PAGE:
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4th Fuse International Conference on Knowledge Exchange in Public Health

Research evidence for healthy public policy:  Learning across jurisdictions and sectors

MAY 8 - 10, 2018

COAST COAL Harbour - VANCOUVer B.C.

Protecting the health of their citizens and preventing illness is a fundamental priority for communities, regions and countries around the world. Most have plans in place to guide their efforts and good public policy is integral to the success of those plans.

As those working in the area know developing policies in public health is not an easy task. There are many factors to consider: competing priorities, constrained resources, intersectoral barriers, ideology, changing structure, public opinion, and increasingly complex problems for which solutions are not obvious.

Given these factors, what are the best ways to define how to structure the delivery, funding, and prioritizing of population and public health? Research evidence is an ideal foundation for good policy but more effort is needed to integrate all forms of evidence, including conflicting evidence, to support policymaking.

Fuse 2018 will focus on how best to produce, integrate and communicate research evidence to help develop and evaluate policies in public health. Together, we will explore the use of research evidence in public health policymaking from around the world to discover what’s working, what’s not, and what are the trends, issues, and policy-related challenges across jurisdiction and sectors.

There will be a focus on both the practice and the science behind using evidence to inform public health policies. Presentations from various jurisdictions will focus on five themes: 

  • Economic evidence
  • Practice-based evidence
  • Communicating evidence
  • Diversity in public health policy
  • Partnerships between researchers and policy makers

Within these themes, attention will be paid to cross-cutting issues such as public and community engagement, issues around data, public and patient involvement, inter-sectoral partnerships, complexity and impact of jurisdictional issues.

Who should attend

This conference will be of interest to researchers, policy makers, public health practitioners and other research users with an interest in public and population health. Participants will learn from keynote presentations, debate panels, abstract presentations and from each other about the impact of jurisdictional issues, challenges in data access, inter-sectoral partnerships, complexity and perspectives on the most effective ways of incorporating evidence into the process of policymaking.  

The Michael Smith Foundation for Health Research (MSFHR), funded by the province of British Columbia, is BC's health research funding agency. MSFHR helps develop, retain and recruit the talented people whose research improves the health of British Columbians, addresses health system priorities, creates jobs and adds to the knowledge economy.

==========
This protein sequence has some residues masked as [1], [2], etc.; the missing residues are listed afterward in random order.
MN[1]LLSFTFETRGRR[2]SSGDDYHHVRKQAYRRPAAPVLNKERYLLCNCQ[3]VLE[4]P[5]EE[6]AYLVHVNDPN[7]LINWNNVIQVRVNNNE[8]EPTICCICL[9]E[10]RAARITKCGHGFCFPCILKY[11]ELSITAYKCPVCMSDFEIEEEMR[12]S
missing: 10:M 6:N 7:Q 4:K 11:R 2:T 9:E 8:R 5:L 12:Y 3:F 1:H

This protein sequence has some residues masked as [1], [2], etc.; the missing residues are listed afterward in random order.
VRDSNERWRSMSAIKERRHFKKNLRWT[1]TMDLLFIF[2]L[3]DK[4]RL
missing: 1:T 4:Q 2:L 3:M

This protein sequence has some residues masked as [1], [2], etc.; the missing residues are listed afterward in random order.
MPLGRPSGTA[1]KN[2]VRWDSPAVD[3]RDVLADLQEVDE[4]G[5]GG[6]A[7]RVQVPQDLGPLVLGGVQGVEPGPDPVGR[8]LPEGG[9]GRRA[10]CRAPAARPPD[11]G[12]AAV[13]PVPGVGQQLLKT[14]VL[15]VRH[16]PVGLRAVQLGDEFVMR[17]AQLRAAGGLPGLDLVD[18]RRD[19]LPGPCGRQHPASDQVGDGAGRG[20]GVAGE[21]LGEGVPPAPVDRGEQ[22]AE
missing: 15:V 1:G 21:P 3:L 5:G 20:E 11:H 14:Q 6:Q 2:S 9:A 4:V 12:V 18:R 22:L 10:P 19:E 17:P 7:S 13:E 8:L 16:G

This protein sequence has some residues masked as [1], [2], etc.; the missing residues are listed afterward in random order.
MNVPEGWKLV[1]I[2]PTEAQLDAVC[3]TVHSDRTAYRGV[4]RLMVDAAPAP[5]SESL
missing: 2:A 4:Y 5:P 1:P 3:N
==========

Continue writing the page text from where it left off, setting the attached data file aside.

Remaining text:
Since its inception in 2001, MSFHR has been a key participant in BC's health research and life sciences ecosystem. The Foundation works as a trusted partner with government, the health research community and the health system to support better health outcomes through research and its translation into new treatments, cures, practices and solutions.

 

 

Fuse, the Centre for Translational Research in Public Health, brings together the five North East Universities of Durham, Newcastle, Northumbria, Sunderland and Teesside in a unique collaboration to deliver robust research to improve health and wellbeing and tackle inequalities. Fuse is one of the five UK Public Health Research Centres of Excellence, it works hand-in-hand with the NHS, local and national government, voluntary and community sectors to help transform public health.

Fuse is one of eight academic centres of public health excellence in England making up the National Institute for Health Research (NIHR) School for Public Health Research (SPHR).

 

 

The Ministry of Health (the Ministry) has overall responsibility for ensuring that quality, appropriate, cost effective and timely health services are available for all British Columbians. The Ministry is responsible for provincial legislation and regulations related to health care, including the Medicare Protection Act and the Health Professions Act. The Ministry also directly manages a number of provincial programs and services, including the Medical Services Plan, which covers most physician services; PharmaCare, which provides prescription drug insurance; and the BC Vital Statistics Agency, which registers and reports on vital events such as a birth, death or marriage.

 

 

The Public Health Association of BC (PHABC) is a member-driven organization that provides leadership to promote health, well-being and social equity. Their mission is fulfilled through advocacy, collaboration, education and research. This work is done though the spectrum of public health practice, including prevention, promotion, protection and policy. Identified priorities are eliminating poverty; reducing health/socioeconomic inequities; addressing climate change and healthy environments; contributing to a sustainable, equitable economy; and preventing violence. The Board of Directors comprises public health leaders from various locales including Health Authorities, the Ministry of Health, post-secondary institutions, and the non-profit sector. Founded in 1953, PHABC is a voluntary, non-profit, non-government organization with close to 500 members.